Doctor Punctuation
August 24, 2012

Suppose you are presenting a speech. If you read too quickly, your audience will not be able to understand what you are saying. You also will need to stop and take a breath a few times as you read. How do you know where to pause, where to change your voice, and where to stop? You can use the punctuation marks you encounter as a guide for your pacing.
Punctuation marks provide visual clues to readers, telling them how the sentence should be read.
Some punctuation marks tell you that you are reading a list of items, while other marks tell you that a sentence contains two independent ideas. Punctuation marks tell you not only when a sentence ends, but also what kind of sentence you have read. This essay covers different types of punctuation and how they can be used in sentences to convey meaning.
One of the punctuation clues to reading you may encounter is the comma (,). The comma is a punctuation mark that indicates a pause in a sentence, or a separation of things in a list. Commas can be used in a variety of ways. You may notice a comma that appears near the beginning of the sentence, usually after a word or phrase. This comma lets the reader know where the introductory word or phrase ends and the main sentence begins. When you want to list several nouns in a sentence, you separate each word with a comma. This allows the reader to pause after each item and identify which words are included in the grouping. When you list items in a sentence, put a comma after each noun, then add the word and before the last item. However, you do not need to include a comma before the last item.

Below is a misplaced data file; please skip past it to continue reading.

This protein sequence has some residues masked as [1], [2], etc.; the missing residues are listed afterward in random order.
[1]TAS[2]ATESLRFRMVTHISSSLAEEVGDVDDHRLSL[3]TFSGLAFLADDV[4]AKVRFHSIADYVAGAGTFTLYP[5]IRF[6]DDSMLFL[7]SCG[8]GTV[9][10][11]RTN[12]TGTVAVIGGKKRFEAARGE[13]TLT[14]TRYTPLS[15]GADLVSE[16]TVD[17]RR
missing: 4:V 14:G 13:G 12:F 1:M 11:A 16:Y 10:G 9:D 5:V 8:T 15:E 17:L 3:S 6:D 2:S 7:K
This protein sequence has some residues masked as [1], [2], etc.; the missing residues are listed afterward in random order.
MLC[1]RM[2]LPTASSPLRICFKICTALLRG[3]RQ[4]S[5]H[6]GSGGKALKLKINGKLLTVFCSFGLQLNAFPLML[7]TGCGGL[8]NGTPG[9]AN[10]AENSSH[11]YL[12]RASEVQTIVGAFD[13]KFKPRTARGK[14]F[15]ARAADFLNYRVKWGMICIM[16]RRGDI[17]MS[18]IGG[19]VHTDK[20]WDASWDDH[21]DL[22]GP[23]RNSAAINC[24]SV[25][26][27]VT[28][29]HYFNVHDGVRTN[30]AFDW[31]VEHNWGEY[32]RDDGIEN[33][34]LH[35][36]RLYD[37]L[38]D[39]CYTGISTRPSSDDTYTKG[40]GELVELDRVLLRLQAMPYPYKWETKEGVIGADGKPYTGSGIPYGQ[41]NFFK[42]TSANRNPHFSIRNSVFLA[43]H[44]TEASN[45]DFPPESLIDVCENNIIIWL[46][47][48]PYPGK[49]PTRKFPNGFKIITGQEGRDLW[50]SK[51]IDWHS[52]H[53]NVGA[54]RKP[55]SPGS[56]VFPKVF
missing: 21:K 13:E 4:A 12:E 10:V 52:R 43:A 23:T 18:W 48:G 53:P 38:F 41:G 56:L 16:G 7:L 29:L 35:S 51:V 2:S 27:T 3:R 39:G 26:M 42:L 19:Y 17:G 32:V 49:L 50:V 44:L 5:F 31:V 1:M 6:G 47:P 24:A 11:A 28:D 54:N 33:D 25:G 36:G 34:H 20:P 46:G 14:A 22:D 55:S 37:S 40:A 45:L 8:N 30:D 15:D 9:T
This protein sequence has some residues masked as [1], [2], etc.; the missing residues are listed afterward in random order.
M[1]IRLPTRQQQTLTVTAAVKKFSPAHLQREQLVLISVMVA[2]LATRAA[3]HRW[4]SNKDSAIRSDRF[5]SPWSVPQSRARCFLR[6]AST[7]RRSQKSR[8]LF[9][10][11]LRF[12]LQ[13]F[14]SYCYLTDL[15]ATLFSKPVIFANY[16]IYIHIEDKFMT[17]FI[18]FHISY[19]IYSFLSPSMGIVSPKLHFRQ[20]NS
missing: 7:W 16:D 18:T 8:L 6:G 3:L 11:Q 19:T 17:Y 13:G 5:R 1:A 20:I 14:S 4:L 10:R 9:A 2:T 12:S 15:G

You can use commas to list adjectives as well as nouns. A string of adjectives that describe a noun are called coordinating adjectives. These adjectives come before the noun they modify and are separated by commas. One important thing to note, however, is that unlike listing nouns, the word and does not always need to be before the...